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Can Landlords Charge Tenants For Carpet Damage?

Can landlords charge tenants for carpet damage?

It doesn't seem as though it should become a bone of contention. But it's surprising how often disputes can arise over the carpets in a rental property.


Not because of differences of opinion over colour or shag pile I hasten to add. But because carpets, or damage caused to them, are often the reason for a landlord seeking to make a deduction from a tenant’s security deposit. And more often than not the tenant will disagree with the claim. This could then lead to a lengthy arbitration process before either party can move on. But why are carpets such a source of friction between landlord and tenant?


The issue with carpets


The problem, of course, is that carpets are heavily used. You can't really avoid them. So naturally, they're going to suffer. If only from wear and tear. But it's almost inevitable accidents will happen.  In years past cigarette burns were common but nowadays spilt wine, digging pets and disruptive children are more likely to cause damage. So, carpets can take a hammering.


But just because a carpet is past its best doesn't mean a tenant is liable to pay for repairs or a completely new carpet. Nor can a landlord automatically assume they're able to make a deduction from the security deposit. 


What deductions can a landlord make?


Its the tenant's responsibility to return the property in the same condition it was at the start of the lease. This includes carpets. If the carpet is damaged the landlord can make a deduction from the security deposit. But the landlord must be able to prove the damage is down to the tenant and not a result of wear and tear.


What's the difference between damage and wear and tear?


This can be a grey area. Wear and tear will occur through normal use. The tenant isn't liable for this. Nor for damage caused by defects in the property such as damp or mould.


And the onus is on the landlord to prove any claims of damage. With regards to carpeting, obvious damage includes stains, rips and tears. Those examples are pretty clear. But sometimes what appears to be damage is actually wear and tear. What's important to remember is the landlord has to prove their case. This is when the inventory becomes so important.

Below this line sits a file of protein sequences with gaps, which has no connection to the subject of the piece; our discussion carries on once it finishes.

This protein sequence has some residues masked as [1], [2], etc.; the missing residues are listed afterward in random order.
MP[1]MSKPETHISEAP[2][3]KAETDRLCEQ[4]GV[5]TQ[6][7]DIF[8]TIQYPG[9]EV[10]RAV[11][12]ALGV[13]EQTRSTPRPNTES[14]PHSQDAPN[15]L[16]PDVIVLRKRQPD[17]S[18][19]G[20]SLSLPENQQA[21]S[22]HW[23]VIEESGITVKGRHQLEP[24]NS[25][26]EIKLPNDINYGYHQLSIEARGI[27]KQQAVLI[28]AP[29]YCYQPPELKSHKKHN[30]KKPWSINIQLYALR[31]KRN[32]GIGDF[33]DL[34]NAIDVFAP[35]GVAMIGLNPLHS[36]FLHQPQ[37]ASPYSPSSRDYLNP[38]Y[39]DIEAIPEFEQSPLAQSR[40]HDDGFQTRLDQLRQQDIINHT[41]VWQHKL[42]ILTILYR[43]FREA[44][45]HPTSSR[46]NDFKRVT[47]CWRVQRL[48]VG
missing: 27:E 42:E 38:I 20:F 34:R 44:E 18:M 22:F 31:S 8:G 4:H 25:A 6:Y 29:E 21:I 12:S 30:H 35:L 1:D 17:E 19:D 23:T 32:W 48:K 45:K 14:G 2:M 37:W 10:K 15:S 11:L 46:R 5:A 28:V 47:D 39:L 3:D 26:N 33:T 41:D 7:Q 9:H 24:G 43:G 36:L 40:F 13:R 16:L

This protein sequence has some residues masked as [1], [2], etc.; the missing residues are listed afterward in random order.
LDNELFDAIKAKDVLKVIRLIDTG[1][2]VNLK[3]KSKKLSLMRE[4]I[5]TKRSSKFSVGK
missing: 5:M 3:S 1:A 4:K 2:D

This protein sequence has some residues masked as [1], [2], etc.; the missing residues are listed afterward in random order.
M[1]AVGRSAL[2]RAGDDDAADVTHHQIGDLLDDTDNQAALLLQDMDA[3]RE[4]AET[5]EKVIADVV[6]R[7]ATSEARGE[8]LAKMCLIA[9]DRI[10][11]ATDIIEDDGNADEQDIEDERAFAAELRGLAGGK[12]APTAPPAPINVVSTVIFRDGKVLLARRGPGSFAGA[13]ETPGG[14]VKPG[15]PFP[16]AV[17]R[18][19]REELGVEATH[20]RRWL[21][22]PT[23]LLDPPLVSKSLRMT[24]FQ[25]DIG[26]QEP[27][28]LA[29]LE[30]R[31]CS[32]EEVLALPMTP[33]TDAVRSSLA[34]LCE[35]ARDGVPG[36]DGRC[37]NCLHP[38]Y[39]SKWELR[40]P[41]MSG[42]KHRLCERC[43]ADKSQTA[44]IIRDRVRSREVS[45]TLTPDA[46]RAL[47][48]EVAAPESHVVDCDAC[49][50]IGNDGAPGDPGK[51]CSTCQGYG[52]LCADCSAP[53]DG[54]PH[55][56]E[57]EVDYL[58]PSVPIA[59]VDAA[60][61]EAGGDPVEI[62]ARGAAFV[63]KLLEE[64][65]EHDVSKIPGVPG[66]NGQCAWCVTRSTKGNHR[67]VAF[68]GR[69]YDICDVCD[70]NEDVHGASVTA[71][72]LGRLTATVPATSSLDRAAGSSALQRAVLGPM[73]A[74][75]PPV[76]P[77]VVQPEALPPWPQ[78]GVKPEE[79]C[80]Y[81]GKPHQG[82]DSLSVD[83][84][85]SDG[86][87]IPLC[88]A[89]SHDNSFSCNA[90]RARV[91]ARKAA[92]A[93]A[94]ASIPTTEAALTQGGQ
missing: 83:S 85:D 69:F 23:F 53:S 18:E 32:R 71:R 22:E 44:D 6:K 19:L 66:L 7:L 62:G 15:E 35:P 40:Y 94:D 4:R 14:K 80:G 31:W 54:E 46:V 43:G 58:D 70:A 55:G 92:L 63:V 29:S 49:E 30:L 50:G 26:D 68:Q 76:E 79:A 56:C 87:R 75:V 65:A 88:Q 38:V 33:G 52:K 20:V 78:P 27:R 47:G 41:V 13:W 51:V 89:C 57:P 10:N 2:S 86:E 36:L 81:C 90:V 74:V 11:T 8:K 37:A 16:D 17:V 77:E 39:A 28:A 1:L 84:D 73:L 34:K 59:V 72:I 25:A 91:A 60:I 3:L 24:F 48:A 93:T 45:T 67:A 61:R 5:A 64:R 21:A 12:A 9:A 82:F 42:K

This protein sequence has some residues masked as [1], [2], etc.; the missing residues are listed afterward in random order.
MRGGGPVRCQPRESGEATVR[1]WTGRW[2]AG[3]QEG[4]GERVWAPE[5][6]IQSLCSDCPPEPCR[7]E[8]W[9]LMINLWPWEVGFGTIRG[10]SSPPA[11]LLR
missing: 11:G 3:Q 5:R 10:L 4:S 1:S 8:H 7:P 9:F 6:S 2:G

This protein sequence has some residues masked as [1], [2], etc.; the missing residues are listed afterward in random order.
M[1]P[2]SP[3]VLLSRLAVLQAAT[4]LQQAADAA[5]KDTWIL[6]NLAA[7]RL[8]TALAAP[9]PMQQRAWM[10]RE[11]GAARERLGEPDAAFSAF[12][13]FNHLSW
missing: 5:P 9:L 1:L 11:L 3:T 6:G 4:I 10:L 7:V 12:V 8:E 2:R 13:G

At the start of every tenancy, the landlord should draw up an inventory. This document includes written descriptions and photographs of the property and all its fixtures and fittings. Including the carpets. This establishes the condition of the property at the start of the tenancy.


At the end of the tenancy, a check out report is compiled which is compared to the original inventory. This is how the landlord can prove damage has occurred. But the inventory also protects the tenant against unfounded claims by the landlord. Tenants should only sign the original inventory document if they agree it presents an accurate picture of the property at the time.


What happens when the landlord and tenant can't agree?


When a tenant pays a security deposit the landlord must lodge it with a deposit protection scheme. Essentially the scheme holds the tenant's money. The scheme returns the deposit at the end of the lease. Unless that is the landlord wants to withhold some or all of the deposit to pay for damages. In our example for damage to a carpet.


The tenant could, of course, agree to the deduction. In this case, the landlord is reimbursed for the cost of repair or replacement. The balance of the deposit is then returned to the tenant. But if the tenant doesn't agree with the deduction the deposit scheme will appoint an independent adjudicator to decide the issue. The adjudicator's decision is binding.  


As we've seen then Landlords can charge tenants for carpet damage. But crucially they do have to prove the tenant is responsible for any damage caused to the carpets in their rental property.


The rules have changed. How much can a landlord ask a tenant to pay as a security deposit? Use our free calculator to find out.

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